Candacy Taylor is an award-winning author, photographer and cultural documentarian working on a multidisciplinary project based on the Green Book. In Overground Railroad: The Green Book and the Roots of Black Travel in America, Taylor has masterfully pulled together this story of resilience and segregation in a way that elevates and memorializes this history – a history still rooted in countless towns and cities across America.
The Jingle Dress project originated from a dream to unite the beauty of the land and the healing power of the jingle dance during these uncertain times due to the COVID-19 pandemic. The origin of the jingle dance to the Ojibwe people happened during the influenza pandemic of 1918-19. It came as a dream to a father whose daughter was sick with the virus. His dream revealed the new dress and dance that had the power to heal. When the dresses were made, they were given to four women to perform the dance. When the little girl heard the sound of the jingles, she became stronger. By the end of the night she was dancing too.
Today’s guest, Eugene Tapahe, also has a dream to take this healing power to the land, to travel and capture a series of images that will document spiritual places where ancestors once walked. The goal is to unite and give hope to the world through art, dance and culture to help us all to heal together. Learn more about the project and support it at: https://tapahe.com/jingle-dress-project.html
I have been a big fan of Peter Ginn ever since I watched the first episode of Victorian Farm, where he portrayed a Victorian-era farmer in England alongside Ruth Goodman and Alex Langlands. Peter has deftly combined his knowledge of the past with entertainment and is a proud ambassador for preserving historic trades and crafts. In short, he’s the ideal PreserveCast guest.
Without trained hands able to restore buildings – we can’t “do” preservation. It’s just that simple. Today’s guest is a true trailblazer in the preservation trades; an accomplished historic architect, accomplished tradesperson and notably, the first woman to complete the National Park Service preservation trades training program. On this week’s PreserveCast, we’re talking with Lisa Sasser about women in the trades and the future of trades training in America.
Established in 1969, the Maryland Commission on African American History and Culture is the nation’s first-ever ethnic commission and has a 50 year track record of exploring, researching, commemorating and preserving important places associated with the African American history of the Old Line State. On this week’s PreserveCast, we’re talking with Chanel Compton, the Executive Director of the Commission, about their work and the exciting future of African American preservation in Maryland and beyond.
Historian, businesswoman, investor, developer, and philanthropist. Colonel Jennifer Pritzker has led an amazing life. A retired Lieutenant Colonel of the U.S. Army, for nearly three decades Col. Pritzker served in the U.S. Army, U.S. Army Reserve, and the Illinois Army National Guard. Today, her legacy of service continues in her philanthropic investments across the nation in heritage, veterans’ issues and beyond. On Today’s PreserveCast we’re talking with a legend of preservation philanthropy. Learn more at: tawanifoundation.org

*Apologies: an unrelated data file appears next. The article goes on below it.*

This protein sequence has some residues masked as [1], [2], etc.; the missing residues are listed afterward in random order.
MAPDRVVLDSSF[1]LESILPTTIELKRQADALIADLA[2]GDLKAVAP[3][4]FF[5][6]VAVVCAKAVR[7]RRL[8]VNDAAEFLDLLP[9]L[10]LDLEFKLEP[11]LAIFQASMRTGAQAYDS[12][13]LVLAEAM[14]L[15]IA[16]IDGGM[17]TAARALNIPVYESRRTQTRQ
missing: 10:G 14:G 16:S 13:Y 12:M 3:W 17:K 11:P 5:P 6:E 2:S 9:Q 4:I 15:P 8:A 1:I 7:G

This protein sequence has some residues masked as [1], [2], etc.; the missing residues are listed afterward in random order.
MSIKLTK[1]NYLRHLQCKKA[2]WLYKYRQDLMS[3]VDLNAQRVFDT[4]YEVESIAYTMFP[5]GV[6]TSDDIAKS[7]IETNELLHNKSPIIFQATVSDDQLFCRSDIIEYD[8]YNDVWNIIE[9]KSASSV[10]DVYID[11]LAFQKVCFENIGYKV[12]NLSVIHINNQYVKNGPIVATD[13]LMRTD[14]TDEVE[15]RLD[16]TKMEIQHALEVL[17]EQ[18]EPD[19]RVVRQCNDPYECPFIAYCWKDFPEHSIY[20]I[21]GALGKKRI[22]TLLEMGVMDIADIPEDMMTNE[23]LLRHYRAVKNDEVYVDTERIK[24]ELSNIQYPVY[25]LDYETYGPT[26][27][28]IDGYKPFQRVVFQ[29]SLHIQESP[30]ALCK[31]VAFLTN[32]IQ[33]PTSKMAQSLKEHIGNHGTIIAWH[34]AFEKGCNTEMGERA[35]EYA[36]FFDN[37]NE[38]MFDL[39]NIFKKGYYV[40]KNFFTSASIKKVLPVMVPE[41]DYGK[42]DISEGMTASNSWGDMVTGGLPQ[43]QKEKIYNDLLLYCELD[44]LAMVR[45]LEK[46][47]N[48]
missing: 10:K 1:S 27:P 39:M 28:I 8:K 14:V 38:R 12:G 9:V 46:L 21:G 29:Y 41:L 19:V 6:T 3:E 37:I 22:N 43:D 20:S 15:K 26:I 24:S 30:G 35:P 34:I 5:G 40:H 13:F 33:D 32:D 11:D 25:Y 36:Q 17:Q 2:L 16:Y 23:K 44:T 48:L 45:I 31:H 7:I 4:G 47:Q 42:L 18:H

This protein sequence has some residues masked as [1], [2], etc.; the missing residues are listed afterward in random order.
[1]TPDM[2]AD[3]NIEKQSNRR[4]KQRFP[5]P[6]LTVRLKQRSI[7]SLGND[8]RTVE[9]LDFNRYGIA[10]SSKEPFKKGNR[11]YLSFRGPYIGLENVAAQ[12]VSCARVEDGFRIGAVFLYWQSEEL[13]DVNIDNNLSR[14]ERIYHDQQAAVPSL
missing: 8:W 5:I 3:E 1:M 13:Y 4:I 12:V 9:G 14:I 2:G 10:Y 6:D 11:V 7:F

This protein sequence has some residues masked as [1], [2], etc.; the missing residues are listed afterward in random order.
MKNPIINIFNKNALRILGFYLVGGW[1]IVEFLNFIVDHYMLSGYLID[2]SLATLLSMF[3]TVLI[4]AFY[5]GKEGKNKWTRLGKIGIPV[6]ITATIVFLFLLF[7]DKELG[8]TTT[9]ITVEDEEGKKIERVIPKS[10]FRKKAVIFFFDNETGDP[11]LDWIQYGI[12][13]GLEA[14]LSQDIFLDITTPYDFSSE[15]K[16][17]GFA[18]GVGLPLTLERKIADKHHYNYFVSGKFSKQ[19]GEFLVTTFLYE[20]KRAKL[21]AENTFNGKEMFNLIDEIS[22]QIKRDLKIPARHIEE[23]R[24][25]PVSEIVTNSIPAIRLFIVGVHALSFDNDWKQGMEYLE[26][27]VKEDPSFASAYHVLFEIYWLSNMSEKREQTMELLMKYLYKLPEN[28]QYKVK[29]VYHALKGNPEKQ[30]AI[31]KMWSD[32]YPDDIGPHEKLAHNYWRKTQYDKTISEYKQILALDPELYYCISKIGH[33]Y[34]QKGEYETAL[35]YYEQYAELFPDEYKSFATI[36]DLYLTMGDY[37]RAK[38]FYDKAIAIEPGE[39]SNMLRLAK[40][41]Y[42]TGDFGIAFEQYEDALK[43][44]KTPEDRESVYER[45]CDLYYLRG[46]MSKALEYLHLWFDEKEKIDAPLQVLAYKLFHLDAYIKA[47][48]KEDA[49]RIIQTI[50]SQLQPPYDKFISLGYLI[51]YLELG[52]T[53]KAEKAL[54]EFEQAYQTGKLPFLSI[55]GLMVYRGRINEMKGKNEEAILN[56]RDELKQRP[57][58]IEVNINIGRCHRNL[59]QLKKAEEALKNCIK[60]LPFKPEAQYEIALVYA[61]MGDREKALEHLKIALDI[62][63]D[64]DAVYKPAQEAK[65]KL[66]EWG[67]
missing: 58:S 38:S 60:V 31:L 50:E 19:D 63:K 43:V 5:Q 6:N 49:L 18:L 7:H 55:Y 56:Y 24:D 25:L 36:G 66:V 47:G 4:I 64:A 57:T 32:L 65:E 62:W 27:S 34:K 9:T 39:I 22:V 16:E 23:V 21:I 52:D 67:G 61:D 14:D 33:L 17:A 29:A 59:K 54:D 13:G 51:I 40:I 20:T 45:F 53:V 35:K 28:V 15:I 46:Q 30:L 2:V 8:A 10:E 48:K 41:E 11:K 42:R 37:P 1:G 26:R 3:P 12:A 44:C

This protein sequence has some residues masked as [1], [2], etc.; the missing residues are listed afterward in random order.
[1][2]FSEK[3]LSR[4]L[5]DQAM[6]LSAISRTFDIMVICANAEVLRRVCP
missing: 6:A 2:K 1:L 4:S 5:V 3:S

What if individuals could band together to make change that they couldn’t possibly accomplish alone? That’s the concept behind Small Change, a real estate crowdfunding investment platform founded by today’s guest, Eve Picker. We’ll dive into the new world of crowdfunded real estate investments and how that could shape the future of preservation on this week’s PreserveCast.
As nearly anyone who has seriously studied American history can attest – there is no American story without the story of slavery. It is central to our origin and must be included in order to get a full and complete picture of our history. Unfortunately, the records of slavery are spread far and wide and are often siloed and incomplete. In this two part series, we’re talking to two of the minds behind Enslaved: Peoples of the Historic Slave Trade – a digital preservation effort aimed at connected the dots and knocking down the silos of slave history. Learn more at www.enslaved.org.
What we preserve tells as much about us as it does about the history itself. Preservation is a movement with a history unto itself – but all too often that story is overlooked in favor of the history of the sites that are preserved. Whitney Martinko, an associate professor of History at Villanova University, is tackling that story and recently published Historic Real Estate: Market Morality and the Politics of Preservation in the Early United States, an in-depth look at why and what we preserve and how interconnected our preservation landscape is to our market driven economy. On this week’s PreserveCast we’re talking about the impulse to preserve and what it says about us, the preservers.
Food is powerful. It has the ability to transcend artificial divisions and to unite – and it can speak to our history and heritage if we’re willing to listen, or think with our tastebuds.
For today’s guest, using food to tell a story is all a part of his daily work. Brent Rosen is the President and CEO of NatFAB, the Southern Food and Beverage Museum, and the Museum of the American Cocktail in New Orleans, Louisiana.
So, pack your back, but don’t bring any food – we’ve got that covered on this week’s PreserveCast.